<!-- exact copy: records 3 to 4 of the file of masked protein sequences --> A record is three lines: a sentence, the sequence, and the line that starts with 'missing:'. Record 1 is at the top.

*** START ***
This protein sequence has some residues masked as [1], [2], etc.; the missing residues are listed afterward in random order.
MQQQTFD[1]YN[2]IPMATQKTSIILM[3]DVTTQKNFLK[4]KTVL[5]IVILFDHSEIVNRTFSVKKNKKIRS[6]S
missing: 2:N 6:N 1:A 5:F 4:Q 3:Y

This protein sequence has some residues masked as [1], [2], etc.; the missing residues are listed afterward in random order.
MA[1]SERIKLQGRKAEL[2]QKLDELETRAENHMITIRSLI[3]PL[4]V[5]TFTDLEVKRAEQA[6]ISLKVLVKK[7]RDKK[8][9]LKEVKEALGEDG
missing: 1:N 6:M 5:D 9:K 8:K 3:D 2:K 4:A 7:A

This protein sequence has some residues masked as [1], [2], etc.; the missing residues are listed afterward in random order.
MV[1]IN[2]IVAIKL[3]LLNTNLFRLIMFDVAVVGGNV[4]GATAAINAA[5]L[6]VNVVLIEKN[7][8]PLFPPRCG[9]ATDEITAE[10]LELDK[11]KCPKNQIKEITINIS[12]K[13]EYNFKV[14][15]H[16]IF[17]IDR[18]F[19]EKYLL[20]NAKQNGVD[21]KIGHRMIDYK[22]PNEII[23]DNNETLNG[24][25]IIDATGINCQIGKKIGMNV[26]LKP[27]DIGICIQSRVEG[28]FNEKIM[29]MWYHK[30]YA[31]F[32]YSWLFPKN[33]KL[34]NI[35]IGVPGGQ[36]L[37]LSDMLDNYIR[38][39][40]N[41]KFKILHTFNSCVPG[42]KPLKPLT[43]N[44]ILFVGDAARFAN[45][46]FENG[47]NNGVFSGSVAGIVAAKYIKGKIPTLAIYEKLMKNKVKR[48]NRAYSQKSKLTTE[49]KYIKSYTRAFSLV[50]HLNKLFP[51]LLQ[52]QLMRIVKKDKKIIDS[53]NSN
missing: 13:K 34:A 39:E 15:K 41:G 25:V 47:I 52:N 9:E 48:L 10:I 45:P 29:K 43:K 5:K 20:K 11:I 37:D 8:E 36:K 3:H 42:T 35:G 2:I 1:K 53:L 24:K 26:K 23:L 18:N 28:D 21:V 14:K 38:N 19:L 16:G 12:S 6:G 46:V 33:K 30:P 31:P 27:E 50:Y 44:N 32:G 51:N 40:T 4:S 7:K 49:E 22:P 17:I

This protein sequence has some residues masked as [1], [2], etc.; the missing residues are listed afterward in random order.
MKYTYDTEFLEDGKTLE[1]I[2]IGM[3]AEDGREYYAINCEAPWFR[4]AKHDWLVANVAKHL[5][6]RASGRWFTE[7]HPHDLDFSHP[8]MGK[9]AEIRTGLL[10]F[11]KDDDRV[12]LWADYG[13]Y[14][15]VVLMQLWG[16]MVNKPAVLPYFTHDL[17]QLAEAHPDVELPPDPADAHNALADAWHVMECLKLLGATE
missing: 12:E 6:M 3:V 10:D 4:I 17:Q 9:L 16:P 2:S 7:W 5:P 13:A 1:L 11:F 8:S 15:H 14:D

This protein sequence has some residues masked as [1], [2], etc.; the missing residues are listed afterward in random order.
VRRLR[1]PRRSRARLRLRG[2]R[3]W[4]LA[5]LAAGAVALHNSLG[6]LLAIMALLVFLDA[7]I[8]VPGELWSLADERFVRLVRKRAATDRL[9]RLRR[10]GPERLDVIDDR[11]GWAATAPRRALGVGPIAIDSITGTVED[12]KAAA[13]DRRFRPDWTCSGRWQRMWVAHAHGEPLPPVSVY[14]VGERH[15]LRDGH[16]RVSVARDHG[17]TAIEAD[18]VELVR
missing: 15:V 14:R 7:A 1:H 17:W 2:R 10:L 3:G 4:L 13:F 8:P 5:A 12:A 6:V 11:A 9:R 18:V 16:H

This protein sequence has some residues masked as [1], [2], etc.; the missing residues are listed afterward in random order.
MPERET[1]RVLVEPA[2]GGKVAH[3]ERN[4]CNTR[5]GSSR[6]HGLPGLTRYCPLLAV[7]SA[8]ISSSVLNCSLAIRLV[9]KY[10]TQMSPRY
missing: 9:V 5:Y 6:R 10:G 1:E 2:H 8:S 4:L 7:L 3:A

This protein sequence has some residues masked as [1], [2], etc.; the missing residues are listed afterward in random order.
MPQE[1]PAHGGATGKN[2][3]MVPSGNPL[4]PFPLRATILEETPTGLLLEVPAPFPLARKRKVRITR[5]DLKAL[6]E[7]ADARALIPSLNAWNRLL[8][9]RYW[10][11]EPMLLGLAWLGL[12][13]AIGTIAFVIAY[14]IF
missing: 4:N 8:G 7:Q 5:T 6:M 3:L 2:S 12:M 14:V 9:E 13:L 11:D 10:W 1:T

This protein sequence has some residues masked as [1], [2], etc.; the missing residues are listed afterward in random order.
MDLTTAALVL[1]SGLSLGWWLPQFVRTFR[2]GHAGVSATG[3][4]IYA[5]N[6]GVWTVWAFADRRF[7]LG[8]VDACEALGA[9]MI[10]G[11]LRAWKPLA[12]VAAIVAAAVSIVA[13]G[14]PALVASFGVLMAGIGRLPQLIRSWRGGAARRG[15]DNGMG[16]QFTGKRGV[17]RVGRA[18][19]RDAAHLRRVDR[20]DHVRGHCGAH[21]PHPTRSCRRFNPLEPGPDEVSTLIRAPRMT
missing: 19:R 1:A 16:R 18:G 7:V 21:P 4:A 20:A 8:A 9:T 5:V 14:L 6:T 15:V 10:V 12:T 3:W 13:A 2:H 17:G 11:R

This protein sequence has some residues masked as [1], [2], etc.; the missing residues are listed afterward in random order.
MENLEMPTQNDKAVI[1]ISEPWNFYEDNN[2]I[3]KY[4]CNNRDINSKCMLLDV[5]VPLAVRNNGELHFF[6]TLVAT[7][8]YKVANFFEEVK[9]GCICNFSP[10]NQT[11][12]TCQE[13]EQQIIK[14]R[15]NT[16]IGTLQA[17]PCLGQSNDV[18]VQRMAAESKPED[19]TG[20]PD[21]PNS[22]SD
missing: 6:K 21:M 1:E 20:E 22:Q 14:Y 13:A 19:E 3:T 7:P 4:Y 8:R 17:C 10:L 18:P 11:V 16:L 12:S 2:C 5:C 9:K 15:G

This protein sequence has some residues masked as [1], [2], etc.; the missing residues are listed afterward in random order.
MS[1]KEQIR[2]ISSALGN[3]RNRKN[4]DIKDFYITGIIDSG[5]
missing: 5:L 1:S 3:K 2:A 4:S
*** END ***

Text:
This protein sequence has some residues masked as [1], [2], etc.; the missing residues are listed afterward in random order.
MV[1]IN[2]IVAIKL[3]LLNTNLFRLIMFDVAVVGGNV[4]GATAAINAA[5]L[6]VNVVLIEKN[7][8]PLFPPRCG[9]ATDEITAE[10]LELDK[11]KCPKNQIKEITINIS[12]K[13]EYNFKV[14][15]H[16]IF[17]IDR[18]F[19]EKYLL[20]NAKQNGVD[21]KIGHRMIDYK[22]PNEII[23]DNNETLNG[24][25]IIDATGINCQIGKKIGMNV[26]LKP[27]DIGICIQSRVEG[28]FNEKIM[29]MWYHK[30]YA[31]F[32]YSWLFPKN[33]KL[34]NI[35]IGVPGGQ[36]L[37]LSDMLDNYIR[38][39][40]N[41]KFKILHTFNSCVPG[42]KPLKPLT[43]N[44]ILFVGDAARFAN[45][46]FENG[47]NNGVFSGSVAGIVAAKYIKGKIPTLAIYEKLMKNKVKR[48]NRAYSQKSKLTTE[49]KYIKSYTRAFSLV[50]HLNKLFP[51]LLQ[52]QLMRIVKKDKKIIDS[53]NSN
missing: 13:K 34:A 39:E 15:K 41:G 25:V 47:I 52:N 9:E 48:L 10:I 45:P 29:K 43:K 5:K 20:K 11:I 37:D 8:E 36:K 3:H 42:T 35:G 2:I 1:K 53:L 24:K 26:K 23:L 18:N 28:D 21:V 14:K 38:N 19:L 16:G 12:S 6:G 46:V 33:K 30:P 31:P 27:E 50:Y 44:N 32:G 51:N 40:T 4:S 7:K 49:E 22:P 17:I

This protein sequence has some residues masked as [1], [2], etc.; the missing residues are listed afterward in random order.
MKYTYDTEFLEDGKTLE[1]I[2]IGM[3]AEDGREYYAINCEAPWFR[4]AKHDWLVANVAKHL[5][6]RASGRWFTE[7]HPHDLDFSHP[8]MGK[9]AEIRTGLL[10]F[11]KDDDRV[12]LWADYG[13]Y[14][15]VVLMQLWG[16]MVNKPAVLPYFTHDL[17]QLAEAHPDVELPPDPADAHNALADAWHVMECLKLLGATE
missing: 12:E 6:M 3:V 10:D 4:I 17:Q 9:L 16:P 2:S 7:W 5:P 13:A 1:L 11:F 8:S 15:H 14:D